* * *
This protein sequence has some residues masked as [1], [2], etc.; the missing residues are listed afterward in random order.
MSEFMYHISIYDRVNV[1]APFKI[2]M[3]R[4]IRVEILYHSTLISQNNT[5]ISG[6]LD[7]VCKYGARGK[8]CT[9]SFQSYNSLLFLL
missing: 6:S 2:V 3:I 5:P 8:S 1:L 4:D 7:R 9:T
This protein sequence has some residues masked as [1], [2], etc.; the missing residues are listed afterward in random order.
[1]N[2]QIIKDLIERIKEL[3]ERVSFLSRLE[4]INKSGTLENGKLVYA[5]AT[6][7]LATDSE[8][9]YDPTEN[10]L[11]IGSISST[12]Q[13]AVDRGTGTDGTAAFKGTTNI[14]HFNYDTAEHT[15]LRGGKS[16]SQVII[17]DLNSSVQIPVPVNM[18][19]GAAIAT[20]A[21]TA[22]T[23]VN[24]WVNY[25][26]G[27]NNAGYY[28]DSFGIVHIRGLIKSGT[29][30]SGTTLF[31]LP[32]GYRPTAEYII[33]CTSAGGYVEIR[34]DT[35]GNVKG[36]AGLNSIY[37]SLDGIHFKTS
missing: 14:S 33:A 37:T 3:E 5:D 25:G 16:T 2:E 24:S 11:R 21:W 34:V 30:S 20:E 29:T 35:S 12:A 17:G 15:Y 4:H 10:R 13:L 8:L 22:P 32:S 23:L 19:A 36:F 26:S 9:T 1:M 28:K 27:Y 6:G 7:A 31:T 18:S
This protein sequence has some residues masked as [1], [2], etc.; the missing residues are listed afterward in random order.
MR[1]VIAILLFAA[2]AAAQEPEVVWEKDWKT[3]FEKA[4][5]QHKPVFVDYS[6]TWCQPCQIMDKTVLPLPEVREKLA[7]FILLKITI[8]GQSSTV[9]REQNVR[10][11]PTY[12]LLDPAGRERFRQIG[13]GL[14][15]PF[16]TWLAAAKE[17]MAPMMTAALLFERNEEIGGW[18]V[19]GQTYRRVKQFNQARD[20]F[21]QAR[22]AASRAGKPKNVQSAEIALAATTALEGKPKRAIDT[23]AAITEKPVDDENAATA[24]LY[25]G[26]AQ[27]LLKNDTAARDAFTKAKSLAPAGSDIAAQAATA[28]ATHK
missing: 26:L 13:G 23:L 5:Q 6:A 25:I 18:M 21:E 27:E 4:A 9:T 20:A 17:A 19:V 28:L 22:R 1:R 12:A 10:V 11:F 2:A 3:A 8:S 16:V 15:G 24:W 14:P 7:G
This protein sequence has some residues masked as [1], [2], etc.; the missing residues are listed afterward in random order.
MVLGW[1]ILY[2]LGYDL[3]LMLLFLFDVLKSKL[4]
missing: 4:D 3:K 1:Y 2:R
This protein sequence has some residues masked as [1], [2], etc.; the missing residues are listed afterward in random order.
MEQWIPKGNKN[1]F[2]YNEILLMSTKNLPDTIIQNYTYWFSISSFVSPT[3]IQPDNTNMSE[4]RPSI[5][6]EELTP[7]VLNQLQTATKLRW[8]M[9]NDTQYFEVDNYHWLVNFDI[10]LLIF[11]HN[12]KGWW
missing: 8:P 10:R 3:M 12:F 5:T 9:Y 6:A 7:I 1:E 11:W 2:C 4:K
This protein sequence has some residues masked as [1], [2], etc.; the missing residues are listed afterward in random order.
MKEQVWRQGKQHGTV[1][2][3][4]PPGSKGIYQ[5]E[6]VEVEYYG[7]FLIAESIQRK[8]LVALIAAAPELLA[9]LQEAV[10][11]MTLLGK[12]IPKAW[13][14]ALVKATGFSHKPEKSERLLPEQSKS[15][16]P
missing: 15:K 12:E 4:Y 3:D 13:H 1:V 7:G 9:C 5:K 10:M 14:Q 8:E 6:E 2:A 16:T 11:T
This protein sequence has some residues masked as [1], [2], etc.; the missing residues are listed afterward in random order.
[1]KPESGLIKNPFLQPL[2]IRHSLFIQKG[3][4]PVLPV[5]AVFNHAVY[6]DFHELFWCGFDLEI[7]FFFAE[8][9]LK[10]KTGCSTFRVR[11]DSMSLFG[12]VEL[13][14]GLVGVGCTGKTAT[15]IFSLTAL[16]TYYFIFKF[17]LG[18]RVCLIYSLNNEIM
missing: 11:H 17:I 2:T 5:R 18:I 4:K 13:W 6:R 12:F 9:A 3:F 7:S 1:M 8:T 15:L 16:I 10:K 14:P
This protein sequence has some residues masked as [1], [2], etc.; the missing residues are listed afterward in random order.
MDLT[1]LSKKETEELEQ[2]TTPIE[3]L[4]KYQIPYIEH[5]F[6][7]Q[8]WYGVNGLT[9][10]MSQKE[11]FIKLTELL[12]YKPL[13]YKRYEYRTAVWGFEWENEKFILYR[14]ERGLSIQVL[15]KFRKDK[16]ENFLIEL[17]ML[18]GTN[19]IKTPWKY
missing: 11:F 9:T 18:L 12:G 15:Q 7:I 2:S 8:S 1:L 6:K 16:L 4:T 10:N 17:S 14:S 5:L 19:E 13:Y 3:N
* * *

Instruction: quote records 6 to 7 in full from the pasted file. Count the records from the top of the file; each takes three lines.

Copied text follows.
This protein sequence has some residues masked as [1], [2], etc.; the missing residues are listed afterward in random order.
MKEQVWRQGKQHGTV[1][2][3][4]PPGSKGIYQ[5]E[6]VEVEYYG[7]FLIAESIQRK[8]LVALIAAAPELLA[9]LQEAV[10][11]MTLLGK[12]IPKAW[13][14]ALVKATGFSHKPEKSERLLPEQSKS[15][16]P
missing: 15:K 12:E 4:Y 3:D 13:H 1:V 7:G 9:C 5:K 10:M 14:Q 8:E 6:E 2:A 16:T 11:T
This protein sequence has some residues masked as [1], [2], etc.; the missing residues are listed afterward in random order.
[1]KPESGLIKNPFLQPL[2]IRHSLFIQKG[3][4]PVLPV[5]AVFNHAVY[6]DFHELFWCGFDLEI[7]FFFAE[8][9]LK[10]KTGCSTFRVR[11]DSMSLFG[12]VEL[13][14]GLVGVGCTGKTAT[15]IFSLTAL[16]TYYFIFKF[17]LG[18]RVCLIYSLNNEIM
missing: 11:H 17:I 2:T 5:R 18:I 4:K 13:W 6:R 12:F 9:A 3:F 7:S 1:M 8:T 15:L 16:I 10:K 14:P